Sunday, September 29, 2019


1. "When I consider how my light is spent
Ere half my days in this dark world and wide,
And that one talent which is death to hide
Lodg'd with me useless, though my soul more bent
To serve therewith my Maker, and present
My true account, lest he returning chide"-  Explain 


What are the Biblical allusions mentioned in the sonnet "On His Blindness" by John Milton?

Answer:.    Poet John Milton became completely blind in 1655 and after three years, he composed this autobiographical Sonnet. Getting blind he became very sad and unhappy. According to the poet, though he had crossed half of his life, he had neither used his 'light' i.e  vision's availity to do do something exceptional with his God gifted talent nor spent his those days in the service of God. Now becoming blind, the world seemed to him totally dark and wide. Through the phase "one talent which is death to hide" the poet gave an allusion of Bible (Matthew 25). There in "The Parable of Talents", a Lord gave his three servants equal talents i.e. money before going out for a trip. Two of them used money in business and gained profit for their Lord. But the third servant did not use the money. When the Lord returned he became happy with the first two of them and got furious with the third servant and put him into the mouth of death. Here the poet compares 'talents' to the 'money' of the lord mentioned in the Bible. Like third servant he had not used his money i.e. talent given to him by Lord i.e. God and it was similar to death for the poet for not using that. So the poet thought that that unused talent was totally useless to him because he was blind. The poet became worried to think of the third servant. He thought that God would chide him for not using his talents when he would present himself in front of God after His returning. And so to get rid of this problem, he wished to serve God from his soul with his stored talent within himself. He did not want to get cast into the darkness that might be more fearful and painful than the suffering of his blindness.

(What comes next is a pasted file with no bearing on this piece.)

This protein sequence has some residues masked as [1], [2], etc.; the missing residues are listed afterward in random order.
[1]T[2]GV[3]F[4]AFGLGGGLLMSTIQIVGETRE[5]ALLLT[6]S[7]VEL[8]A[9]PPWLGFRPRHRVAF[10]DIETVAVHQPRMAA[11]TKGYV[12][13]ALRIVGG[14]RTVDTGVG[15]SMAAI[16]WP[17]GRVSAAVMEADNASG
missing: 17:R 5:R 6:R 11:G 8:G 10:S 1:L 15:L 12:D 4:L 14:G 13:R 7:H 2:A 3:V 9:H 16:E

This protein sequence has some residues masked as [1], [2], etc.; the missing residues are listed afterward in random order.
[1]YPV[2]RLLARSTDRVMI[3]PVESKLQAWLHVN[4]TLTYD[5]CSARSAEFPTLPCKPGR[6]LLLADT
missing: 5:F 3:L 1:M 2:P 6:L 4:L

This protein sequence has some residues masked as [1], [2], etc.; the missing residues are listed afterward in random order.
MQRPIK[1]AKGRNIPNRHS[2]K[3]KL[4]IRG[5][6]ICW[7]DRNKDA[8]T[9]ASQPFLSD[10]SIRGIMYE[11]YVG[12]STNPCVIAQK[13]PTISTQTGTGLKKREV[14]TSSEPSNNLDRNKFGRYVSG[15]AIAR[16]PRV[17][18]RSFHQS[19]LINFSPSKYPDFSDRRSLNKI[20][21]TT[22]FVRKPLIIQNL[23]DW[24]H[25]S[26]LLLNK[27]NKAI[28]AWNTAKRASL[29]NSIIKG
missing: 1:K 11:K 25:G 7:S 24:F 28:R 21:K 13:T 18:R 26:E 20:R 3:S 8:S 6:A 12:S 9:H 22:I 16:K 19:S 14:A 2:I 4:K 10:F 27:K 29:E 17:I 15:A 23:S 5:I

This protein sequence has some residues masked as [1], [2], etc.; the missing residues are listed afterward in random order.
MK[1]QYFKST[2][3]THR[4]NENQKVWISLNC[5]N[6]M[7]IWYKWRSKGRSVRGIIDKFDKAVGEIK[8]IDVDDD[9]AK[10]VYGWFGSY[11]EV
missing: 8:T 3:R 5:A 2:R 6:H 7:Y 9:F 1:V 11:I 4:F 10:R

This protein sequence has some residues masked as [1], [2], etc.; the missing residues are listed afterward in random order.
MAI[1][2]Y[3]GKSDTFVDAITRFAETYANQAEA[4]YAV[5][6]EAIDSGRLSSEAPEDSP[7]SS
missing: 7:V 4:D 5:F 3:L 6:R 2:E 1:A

No comments:

Post a Comment